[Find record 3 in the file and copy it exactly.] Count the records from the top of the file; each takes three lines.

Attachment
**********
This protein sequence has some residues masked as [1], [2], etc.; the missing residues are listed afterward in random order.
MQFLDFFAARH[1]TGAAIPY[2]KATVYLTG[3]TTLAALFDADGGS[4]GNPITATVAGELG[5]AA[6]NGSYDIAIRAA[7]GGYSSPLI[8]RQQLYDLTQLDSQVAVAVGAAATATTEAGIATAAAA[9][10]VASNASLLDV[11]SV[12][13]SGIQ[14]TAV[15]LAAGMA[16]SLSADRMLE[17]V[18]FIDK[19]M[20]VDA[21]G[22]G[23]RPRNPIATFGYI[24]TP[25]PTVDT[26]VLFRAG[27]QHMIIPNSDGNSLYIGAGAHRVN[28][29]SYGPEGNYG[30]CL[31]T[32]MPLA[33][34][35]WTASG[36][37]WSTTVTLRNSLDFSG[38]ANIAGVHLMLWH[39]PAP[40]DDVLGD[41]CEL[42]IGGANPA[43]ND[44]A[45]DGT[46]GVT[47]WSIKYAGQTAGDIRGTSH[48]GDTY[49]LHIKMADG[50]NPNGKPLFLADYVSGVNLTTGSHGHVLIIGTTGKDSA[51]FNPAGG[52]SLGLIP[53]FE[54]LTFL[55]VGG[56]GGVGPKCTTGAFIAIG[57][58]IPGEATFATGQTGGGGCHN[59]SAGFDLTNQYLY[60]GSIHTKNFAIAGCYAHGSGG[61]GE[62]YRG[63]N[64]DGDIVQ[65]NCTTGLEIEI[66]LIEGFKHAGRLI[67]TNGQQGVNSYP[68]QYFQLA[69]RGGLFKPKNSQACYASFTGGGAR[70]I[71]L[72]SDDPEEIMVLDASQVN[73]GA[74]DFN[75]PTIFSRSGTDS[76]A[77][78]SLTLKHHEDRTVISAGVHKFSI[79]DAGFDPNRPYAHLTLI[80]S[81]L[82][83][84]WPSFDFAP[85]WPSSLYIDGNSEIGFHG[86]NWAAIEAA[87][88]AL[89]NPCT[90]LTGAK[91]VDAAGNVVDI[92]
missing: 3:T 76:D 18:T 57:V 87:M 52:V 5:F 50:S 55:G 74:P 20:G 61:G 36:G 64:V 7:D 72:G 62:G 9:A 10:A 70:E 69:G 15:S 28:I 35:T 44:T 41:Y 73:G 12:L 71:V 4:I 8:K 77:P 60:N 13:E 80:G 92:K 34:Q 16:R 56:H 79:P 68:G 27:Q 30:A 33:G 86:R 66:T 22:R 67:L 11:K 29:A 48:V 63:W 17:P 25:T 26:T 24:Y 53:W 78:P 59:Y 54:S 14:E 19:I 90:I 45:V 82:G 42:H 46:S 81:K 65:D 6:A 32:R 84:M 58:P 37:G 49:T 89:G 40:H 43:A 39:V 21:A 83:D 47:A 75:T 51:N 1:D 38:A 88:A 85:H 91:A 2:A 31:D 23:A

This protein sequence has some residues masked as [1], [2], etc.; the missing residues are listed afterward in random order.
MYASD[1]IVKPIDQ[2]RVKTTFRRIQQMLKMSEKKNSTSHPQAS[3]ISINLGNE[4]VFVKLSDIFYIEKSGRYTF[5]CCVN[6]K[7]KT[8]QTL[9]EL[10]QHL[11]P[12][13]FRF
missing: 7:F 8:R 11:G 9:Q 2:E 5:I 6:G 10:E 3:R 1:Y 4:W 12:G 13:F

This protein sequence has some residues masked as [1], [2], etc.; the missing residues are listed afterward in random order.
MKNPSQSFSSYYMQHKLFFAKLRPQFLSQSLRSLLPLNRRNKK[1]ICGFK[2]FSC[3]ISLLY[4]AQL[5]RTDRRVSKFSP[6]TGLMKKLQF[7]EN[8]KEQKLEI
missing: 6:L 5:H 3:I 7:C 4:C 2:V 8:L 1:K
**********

This protein sequence has some residues masked as [1], [2], etc.; the missing residues are listed afterward in random order.
MKNPSQSFSSYYMQHKLFFAKLRPQFLSQSLRSLLPLNRRNKK[1]ICGFK[2]FSC[3]ISLLY[4]AQL[5]RTDRRVSKFSP[6]TGLMKKLQF[7]EN[8]KEQKLEI
missing: 6:L 5:H 3:I 7:C 4:C 2:V 8:L 1:K